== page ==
© Artists Rights Society (ARS), New York / VG Bild-Kunst, Bonn
Gift of The Print Club of Cleveland 1954.349
Catalogue raisonné: Karsch 62
Otto Dix portrayed urban inhabitants in postwar Germany in a brutal and unforgiving manner. This woman is dressed in the finest fashions, her hair stylishly cropped and her outfit adorned with a fur collar and a heron-feathered hat. Yet her mouth has been slashed into a grotesque smile, a sign of a vicious attack that was commonly carried out by street gangs, particularly on prostitutes. Dix mercilessly satirized postwar society with images of prostitutes bloated from the profits of their own commerce—among the many bodies victimized by the moral and physical corruption of war.
The information about this object, including provenance information, is based on historic information and may not be currently accurate or complete. Research on objects is an ongoing process, but the information about this object may not reflect the most current information available to CMA. If you notice a mistake or have additional information about this object, please email firstname.lastname@example.org.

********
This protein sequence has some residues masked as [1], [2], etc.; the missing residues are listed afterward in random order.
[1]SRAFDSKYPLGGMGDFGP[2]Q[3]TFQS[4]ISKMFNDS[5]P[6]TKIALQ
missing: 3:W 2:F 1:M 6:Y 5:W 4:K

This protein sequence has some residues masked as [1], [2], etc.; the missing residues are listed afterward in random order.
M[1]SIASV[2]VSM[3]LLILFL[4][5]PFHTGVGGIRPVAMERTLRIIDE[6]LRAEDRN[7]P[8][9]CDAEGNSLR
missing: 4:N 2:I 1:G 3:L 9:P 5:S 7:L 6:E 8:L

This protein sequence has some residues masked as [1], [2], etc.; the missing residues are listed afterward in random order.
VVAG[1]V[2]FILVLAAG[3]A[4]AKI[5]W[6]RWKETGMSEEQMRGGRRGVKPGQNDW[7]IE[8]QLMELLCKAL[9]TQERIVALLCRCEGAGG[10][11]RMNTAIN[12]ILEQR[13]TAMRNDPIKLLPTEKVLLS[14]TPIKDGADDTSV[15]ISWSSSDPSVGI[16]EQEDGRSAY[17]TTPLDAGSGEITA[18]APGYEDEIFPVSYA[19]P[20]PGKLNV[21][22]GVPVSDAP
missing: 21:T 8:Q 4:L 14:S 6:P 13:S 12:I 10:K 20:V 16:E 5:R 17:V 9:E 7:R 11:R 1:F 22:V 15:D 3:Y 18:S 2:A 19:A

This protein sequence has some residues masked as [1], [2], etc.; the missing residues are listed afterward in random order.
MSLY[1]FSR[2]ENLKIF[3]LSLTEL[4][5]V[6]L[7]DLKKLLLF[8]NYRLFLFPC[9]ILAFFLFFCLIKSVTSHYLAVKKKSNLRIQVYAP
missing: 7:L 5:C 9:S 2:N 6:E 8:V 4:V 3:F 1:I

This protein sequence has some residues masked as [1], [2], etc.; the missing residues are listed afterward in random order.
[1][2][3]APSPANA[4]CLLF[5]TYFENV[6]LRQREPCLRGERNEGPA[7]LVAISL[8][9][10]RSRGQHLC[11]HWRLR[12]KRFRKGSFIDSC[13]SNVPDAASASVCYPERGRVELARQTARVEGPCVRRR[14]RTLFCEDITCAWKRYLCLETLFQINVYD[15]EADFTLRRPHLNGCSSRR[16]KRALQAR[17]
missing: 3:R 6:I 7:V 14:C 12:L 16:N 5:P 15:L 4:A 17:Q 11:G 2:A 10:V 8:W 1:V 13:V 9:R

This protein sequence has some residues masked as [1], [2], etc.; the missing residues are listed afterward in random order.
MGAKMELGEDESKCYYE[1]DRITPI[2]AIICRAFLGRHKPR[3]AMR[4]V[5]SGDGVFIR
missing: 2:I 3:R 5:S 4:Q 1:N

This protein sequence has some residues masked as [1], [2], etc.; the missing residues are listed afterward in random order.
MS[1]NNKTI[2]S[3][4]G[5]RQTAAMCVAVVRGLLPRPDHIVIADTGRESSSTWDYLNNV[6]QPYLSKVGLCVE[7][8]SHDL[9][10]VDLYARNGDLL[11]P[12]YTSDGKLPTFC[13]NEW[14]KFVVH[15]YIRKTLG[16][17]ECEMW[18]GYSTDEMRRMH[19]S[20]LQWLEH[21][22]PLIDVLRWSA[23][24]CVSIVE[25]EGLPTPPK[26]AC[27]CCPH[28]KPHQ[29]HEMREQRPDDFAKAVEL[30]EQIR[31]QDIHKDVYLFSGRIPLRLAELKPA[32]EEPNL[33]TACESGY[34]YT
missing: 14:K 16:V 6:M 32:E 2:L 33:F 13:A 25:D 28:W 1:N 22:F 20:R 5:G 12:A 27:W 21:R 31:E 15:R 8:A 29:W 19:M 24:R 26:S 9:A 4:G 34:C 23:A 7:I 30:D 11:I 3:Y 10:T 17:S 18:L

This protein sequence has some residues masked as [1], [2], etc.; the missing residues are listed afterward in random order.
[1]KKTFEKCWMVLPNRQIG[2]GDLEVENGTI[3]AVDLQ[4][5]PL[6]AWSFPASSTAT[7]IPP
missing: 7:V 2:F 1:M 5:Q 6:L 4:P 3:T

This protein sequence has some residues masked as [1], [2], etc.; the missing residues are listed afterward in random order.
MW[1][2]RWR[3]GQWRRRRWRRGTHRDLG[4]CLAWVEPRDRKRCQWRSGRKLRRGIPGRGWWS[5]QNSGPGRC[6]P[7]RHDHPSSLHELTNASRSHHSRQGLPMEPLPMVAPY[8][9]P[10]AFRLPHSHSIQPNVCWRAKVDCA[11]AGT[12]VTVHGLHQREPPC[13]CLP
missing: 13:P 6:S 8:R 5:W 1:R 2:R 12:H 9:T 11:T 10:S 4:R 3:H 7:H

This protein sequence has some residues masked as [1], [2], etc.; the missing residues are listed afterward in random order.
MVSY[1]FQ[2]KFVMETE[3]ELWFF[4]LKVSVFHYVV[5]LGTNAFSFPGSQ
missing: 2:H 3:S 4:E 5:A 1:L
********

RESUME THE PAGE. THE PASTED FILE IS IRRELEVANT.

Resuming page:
To request more information about this object, study images, or bibliography, contact the Ingalls Library Reference Desk.
Is something not working on this page? Please email email@example.com.
Request a digital file from Image Services that is not available through CC0, a detail image, or any image with a color bar. If you have questions about requesting an image, please email firstname.lastname@example.org.